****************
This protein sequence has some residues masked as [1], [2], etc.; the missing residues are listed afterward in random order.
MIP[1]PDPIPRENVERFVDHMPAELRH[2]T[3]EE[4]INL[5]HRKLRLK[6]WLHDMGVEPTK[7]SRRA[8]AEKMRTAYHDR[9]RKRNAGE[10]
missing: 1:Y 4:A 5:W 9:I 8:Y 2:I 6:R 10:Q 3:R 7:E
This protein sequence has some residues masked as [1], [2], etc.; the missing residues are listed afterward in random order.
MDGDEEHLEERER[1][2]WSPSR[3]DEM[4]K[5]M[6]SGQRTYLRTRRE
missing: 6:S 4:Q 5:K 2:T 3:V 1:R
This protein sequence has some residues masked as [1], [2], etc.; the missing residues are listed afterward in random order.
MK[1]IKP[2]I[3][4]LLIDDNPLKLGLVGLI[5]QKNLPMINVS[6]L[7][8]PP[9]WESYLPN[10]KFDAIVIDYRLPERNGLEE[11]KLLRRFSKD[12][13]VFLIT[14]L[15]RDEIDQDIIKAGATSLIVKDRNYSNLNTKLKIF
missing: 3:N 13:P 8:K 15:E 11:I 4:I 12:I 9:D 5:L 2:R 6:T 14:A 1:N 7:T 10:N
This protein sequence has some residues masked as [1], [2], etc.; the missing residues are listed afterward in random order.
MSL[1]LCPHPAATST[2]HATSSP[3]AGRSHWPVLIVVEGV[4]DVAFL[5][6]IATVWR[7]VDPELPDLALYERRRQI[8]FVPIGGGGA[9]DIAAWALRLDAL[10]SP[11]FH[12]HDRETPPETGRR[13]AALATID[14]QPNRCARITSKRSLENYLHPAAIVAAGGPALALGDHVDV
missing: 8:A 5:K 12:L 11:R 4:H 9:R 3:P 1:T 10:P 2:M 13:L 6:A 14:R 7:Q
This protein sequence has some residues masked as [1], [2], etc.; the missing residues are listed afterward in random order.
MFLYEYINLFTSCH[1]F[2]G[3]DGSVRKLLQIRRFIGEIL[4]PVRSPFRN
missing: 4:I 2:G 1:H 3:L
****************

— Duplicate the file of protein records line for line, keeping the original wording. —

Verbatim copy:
This protein sequence has some residues masked as [1], [2], etc.; the missing residues are listed afterward in random order.
MIP[1]PDPIPRENVERFVDHMPAELRH[2]T[3]EE[4]INL[5]HRKLRLK[6]WLHDMGVEPTK[7]SRRA[8]AEKMRTAYHDR[9]RKRNAGE[10]
missing: 1:Y 4:A 5:W 9:I 8:Y 2:I 6:R 10:Q 3:R 7:E
This protein sequence has some residues masked as [1], [2], etc.; the missing residues are listed afterward in random order.
MDGDEEHLEERER[1][2]WSPSR[3]DEM[4]K[5]M[6]SGQRTYLRTRRE
missing: 6:S 4:Q 5:K 2:T 3:V 1:R
This protein sequence has some residues masked as [1], [2], etc.; the missing residues are listed afterward in random order.
MK[1]IKP[2]I[3][4]LLIDDNPLKLGLVGLI[5]QKNLPMINVS[6]L[7][8]PP[9]WESYLPN[10]KFDAIVIDYRLPERNGLEE[11]KLLRRFSKD[12][13]VFLIT[14]L[15]RDEIDQDIIKAGATSLIVKDRNYSNLNTKLKIF
missing: 3:N 13:P 8:K 15:E 11:I 4:I 12:I 9:D 5:L 2:R 6:T 14:A 1:N 7:T 10:N
This protein sequence has some residues masked as [1], [2], etc.; the missing residues are listed afterward in random order.
MSL[1]LCPHPAATST[2]HATSSP[3]AGRSHWPVLIVVEGV[4]DVAFL[5][6]IATVWR[7]VDPELPDLALYERRRQI[8]FVPIGGGGA[9]DIAAWALRLDAL[10]SP[11]FH[12]HDRETPPETGRR[13]AALATID[14]QPNRCARITSKRSLENYLHPAAIVAAGGPALALGDHVDV
missing: 8:A 5:K 12:L 11:R 4:H 9:R 3:P 1:T 10:P 2:M 13:L 6:A 14:R 7:Q
This protein sequence has some residues masked as [1], [2], etc.; the missing residues are listed afterward in random order.
MFLYEYINLFTSCH[1]F[2]G[3]DGSVRKLLQIRRFIGEIL[4]PVRSPFRN
missing: 4:I 2:G 1:H 3:L